Worth the Battle? A Trip Down Enterprise Bargaining Memory Lane 

As the fight for better pay and conditions in the University’s enterprise agreement finally ends, was it really worth it? Analysis by Peter Hyslop. 

A near two-year administrative game of tennis between staff unions and University management has ended in a new enterprise agreement. The terms include a 13% pay rise backdated to when squabbles began, new leave entitlements including Life Leave and paid concession days, and better pathways to permanent roles for casual staff.   

But with the dust now settling, was it really worth all the picket lines? 

Let’s take a look at how negotiations spectacularly fell apart, and what it means for the future. 

Remember last year? 

There’s one union who have been particularly salty about pay and conditions. The National Tertiary Education Union (NTEU) had a set of demands in talks, and turns out they were willing to be quite militant to have those met. 

After a year of diplomacy, a strike was organised in September 2022, with members claiming negotiations weren’t getting anywhere. Staff walked out of work for a day, citing increased workloads and a pay deal that wouldn’t keep up with the cost of living. 

Back then, it was a measly 6% pay rise that was being offered, including a “one off cash payment” to staff. The uni appeared to be getting their bargaining advice from a shonky car salesman. So, it was back to the drawing board. 

Nothing to Sneeze At 

Another eight months of squabbling pass. When the pay increase offer skyrockets to a whopping 13%, select members of staff begin to get frustrated. Some believed the NTEU was milking the opportunity to get better outcomes, just that little too much.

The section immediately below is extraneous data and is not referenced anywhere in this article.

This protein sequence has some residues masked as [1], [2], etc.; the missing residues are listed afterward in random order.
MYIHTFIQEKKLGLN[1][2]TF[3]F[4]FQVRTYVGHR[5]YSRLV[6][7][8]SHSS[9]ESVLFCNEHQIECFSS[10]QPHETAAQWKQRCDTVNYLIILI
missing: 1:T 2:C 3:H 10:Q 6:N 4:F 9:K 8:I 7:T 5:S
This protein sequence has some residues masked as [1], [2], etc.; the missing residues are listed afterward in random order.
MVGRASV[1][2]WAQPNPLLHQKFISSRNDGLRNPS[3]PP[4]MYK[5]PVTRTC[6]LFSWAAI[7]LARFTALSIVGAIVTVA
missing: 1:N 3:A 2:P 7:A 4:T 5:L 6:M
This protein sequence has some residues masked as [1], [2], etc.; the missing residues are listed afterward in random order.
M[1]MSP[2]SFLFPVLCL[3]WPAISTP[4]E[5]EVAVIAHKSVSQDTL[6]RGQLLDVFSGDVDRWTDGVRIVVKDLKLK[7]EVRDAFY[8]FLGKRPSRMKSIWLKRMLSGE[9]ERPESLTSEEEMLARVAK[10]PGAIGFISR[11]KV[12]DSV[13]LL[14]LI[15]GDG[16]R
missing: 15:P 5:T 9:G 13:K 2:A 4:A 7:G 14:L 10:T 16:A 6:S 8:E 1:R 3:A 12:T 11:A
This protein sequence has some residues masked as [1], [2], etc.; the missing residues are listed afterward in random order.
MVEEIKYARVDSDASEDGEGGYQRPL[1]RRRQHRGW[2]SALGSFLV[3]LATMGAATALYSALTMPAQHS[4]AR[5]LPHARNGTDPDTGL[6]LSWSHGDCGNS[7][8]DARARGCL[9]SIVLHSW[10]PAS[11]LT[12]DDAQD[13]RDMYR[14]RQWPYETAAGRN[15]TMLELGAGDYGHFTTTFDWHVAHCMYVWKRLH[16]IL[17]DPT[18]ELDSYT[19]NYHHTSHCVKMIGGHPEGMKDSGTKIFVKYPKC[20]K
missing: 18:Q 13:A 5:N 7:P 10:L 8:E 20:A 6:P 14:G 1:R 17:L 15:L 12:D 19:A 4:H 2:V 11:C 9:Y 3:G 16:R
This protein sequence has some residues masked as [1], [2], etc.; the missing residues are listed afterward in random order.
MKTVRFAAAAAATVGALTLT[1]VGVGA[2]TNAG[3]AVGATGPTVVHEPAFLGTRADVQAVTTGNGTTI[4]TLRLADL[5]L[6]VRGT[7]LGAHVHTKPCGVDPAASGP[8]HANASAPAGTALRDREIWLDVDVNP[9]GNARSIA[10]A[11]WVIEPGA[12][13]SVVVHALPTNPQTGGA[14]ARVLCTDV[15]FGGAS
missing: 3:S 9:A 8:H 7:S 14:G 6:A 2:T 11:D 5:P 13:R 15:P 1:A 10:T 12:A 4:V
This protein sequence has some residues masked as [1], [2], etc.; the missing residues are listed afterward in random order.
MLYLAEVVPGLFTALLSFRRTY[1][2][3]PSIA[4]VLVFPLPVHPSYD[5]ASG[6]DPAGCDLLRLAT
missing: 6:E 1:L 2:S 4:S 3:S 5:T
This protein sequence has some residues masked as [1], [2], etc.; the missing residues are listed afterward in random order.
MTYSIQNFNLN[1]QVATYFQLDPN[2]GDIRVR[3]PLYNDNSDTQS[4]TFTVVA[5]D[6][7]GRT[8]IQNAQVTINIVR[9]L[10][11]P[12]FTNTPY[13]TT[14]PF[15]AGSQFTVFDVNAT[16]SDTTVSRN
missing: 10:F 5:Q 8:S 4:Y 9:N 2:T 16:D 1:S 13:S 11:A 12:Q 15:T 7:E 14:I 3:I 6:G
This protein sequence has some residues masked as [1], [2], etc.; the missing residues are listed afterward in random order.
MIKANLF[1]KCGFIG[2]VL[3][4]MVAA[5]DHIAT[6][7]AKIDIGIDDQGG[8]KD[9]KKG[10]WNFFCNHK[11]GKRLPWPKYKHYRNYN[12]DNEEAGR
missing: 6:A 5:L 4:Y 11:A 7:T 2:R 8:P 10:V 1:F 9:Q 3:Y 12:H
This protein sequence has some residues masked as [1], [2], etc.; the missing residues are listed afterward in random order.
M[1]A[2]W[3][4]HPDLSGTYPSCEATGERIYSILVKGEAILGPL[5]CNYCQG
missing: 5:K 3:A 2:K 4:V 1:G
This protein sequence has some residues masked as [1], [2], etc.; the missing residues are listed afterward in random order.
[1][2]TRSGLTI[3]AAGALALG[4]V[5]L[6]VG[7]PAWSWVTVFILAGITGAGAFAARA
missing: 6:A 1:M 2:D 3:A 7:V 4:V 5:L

Something well-known about the saga was the battle lines between the NTEU (for academics and other staff), and the Community and Public Sector Union (for professional staff). In a statement aptly titled The Broken Telephone Game, the CPSU declared “the time for negotiating about minor differences is over, we want the ballot to proceed and the agreement lodged as soon as possible and this faffing around with trivialities is aiding no-one.”


The Fair Work Commission 

It’s now May, and things start to heat up. With negotiations moving slower than most Newcastle buses, the University did the brave thing and asked for Mum (aka the Fair Work Commission). 

In communication to staff Vice Chancellor Alex Zelinsky said he was disappointed with progress, given a draft enterprise agreement was agreed to in-principle by the NTEU, then ditched after a union meeting. The VC wanted to make clear 13% was the University’s best offer. 

So, the NTEU decides to strike. Again. 

In the end, Mum sorts out the problems. The university is forced to put in some clauses about pathways to secure work, and the NTEU is forced to stop being unrealistic with pay demands.  

It does leave you wondering, why didn’t they just do that in the first place? 

Kids these days. 

Feature image by Pete Hyslop, Yak Writer

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